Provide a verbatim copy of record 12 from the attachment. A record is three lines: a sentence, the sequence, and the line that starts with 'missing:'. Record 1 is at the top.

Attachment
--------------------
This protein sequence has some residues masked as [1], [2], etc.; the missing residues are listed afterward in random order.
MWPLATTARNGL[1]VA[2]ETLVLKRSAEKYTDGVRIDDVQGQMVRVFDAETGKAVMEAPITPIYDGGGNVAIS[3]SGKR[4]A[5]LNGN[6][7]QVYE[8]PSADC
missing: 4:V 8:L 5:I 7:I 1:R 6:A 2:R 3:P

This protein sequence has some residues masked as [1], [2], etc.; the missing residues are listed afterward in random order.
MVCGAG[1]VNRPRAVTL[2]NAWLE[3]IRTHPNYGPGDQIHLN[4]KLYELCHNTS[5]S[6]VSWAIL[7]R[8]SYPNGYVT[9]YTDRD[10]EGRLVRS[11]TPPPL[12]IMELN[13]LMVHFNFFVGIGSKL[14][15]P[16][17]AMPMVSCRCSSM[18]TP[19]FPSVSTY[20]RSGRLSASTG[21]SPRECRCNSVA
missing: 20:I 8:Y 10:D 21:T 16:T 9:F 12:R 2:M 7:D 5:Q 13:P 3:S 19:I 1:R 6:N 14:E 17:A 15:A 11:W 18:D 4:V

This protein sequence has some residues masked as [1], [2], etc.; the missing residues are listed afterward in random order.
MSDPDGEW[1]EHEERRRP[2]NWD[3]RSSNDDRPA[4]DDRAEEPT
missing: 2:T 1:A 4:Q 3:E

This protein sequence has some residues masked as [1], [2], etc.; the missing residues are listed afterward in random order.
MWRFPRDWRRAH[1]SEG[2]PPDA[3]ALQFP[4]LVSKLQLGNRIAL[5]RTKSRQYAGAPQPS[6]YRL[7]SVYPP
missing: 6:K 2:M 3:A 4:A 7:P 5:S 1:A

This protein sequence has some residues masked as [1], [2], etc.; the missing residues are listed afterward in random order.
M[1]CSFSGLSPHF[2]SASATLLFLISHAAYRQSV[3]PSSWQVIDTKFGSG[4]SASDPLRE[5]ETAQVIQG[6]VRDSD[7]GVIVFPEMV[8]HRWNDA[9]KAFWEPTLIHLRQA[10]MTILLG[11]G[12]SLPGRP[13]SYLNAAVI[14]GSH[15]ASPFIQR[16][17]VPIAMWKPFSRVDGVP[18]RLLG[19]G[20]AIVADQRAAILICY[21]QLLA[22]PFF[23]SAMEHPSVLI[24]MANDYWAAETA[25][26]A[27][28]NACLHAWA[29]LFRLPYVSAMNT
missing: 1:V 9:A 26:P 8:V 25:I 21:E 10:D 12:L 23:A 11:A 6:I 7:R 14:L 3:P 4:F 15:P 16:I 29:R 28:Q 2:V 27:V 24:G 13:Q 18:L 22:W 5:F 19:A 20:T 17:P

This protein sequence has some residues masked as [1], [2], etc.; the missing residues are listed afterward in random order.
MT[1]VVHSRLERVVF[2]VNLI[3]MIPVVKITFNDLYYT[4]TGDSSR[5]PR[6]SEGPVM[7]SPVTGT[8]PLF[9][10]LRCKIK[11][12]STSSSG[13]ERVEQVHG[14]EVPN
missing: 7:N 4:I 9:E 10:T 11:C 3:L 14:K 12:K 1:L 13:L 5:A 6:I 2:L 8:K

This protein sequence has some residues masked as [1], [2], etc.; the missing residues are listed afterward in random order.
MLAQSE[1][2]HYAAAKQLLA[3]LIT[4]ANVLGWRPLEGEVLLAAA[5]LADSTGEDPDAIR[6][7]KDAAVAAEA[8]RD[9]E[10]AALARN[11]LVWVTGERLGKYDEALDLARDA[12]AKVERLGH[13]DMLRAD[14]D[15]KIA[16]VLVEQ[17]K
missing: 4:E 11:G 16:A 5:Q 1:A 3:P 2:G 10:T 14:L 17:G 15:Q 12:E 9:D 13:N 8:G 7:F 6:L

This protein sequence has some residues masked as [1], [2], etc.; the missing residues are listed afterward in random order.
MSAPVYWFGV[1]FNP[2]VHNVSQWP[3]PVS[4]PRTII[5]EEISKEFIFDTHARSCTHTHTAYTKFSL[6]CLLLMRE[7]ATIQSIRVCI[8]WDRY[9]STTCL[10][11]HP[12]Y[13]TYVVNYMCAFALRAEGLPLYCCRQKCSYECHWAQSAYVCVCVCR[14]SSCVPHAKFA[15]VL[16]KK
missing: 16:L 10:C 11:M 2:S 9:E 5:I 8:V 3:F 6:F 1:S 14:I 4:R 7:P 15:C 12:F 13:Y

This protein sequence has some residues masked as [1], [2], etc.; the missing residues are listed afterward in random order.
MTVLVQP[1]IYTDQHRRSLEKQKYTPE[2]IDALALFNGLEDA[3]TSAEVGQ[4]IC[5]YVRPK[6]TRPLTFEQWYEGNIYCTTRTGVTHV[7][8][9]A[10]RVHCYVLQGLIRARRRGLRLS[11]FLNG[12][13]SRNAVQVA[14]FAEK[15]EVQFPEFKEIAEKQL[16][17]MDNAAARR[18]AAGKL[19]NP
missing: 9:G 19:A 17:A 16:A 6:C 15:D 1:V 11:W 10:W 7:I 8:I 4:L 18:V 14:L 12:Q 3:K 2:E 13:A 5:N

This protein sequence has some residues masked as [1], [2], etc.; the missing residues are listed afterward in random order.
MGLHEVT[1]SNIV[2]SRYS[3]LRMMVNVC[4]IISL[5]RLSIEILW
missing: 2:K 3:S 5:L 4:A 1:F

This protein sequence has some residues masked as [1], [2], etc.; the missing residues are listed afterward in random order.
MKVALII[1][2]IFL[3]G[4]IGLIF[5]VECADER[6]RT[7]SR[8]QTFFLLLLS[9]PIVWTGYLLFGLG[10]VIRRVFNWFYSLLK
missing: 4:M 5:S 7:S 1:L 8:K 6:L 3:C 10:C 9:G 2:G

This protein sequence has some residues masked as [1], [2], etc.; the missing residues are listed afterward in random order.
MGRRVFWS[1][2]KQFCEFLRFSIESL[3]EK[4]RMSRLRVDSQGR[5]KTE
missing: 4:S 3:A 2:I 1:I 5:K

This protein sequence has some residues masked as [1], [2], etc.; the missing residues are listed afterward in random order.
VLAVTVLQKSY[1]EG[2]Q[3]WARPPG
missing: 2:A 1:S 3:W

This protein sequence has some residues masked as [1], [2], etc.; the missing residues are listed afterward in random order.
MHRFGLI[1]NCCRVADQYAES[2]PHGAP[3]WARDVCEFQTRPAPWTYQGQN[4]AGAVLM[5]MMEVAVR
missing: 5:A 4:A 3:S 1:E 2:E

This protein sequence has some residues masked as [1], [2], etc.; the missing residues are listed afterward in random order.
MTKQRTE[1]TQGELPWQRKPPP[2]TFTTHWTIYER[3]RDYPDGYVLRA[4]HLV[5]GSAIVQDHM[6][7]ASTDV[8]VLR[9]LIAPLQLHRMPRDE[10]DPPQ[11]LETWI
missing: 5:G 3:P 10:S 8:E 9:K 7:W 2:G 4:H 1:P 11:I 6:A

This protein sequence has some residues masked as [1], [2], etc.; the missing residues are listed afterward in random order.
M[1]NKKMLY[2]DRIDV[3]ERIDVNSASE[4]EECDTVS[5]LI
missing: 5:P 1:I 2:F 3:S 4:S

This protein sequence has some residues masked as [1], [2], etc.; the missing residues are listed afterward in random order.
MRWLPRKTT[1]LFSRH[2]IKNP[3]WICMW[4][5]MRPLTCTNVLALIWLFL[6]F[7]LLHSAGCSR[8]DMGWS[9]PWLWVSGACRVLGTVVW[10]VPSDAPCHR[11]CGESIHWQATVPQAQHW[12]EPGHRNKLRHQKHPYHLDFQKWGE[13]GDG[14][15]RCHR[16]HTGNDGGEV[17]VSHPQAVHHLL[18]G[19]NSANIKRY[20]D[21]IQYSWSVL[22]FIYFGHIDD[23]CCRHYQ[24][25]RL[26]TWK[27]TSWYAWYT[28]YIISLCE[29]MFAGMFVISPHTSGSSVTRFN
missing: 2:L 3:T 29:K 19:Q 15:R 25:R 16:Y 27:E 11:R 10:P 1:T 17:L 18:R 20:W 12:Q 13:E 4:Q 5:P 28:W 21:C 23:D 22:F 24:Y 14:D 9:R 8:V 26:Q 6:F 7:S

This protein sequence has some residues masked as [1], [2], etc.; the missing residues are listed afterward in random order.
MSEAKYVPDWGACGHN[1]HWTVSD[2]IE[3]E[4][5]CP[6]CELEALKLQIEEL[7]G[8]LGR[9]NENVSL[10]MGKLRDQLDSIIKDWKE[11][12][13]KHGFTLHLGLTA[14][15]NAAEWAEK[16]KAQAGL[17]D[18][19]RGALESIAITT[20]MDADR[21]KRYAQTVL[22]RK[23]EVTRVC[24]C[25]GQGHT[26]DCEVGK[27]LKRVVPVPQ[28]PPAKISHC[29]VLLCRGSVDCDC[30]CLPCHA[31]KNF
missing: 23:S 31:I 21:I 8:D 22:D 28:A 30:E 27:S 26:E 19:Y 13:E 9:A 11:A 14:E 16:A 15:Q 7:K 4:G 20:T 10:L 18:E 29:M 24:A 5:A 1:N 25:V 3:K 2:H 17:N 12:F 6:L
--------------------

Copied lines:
This protein sequence has some residues masked as [1], [2], etc.; the missing residues are listed afterward in random order.
MGRRVFWS[1][2]KQFCEFLRFSIESL[3]EK[4]RMSRLRVDSQGR[5]KTE
missing: 4:S 3:A 2:I 1:I 5:K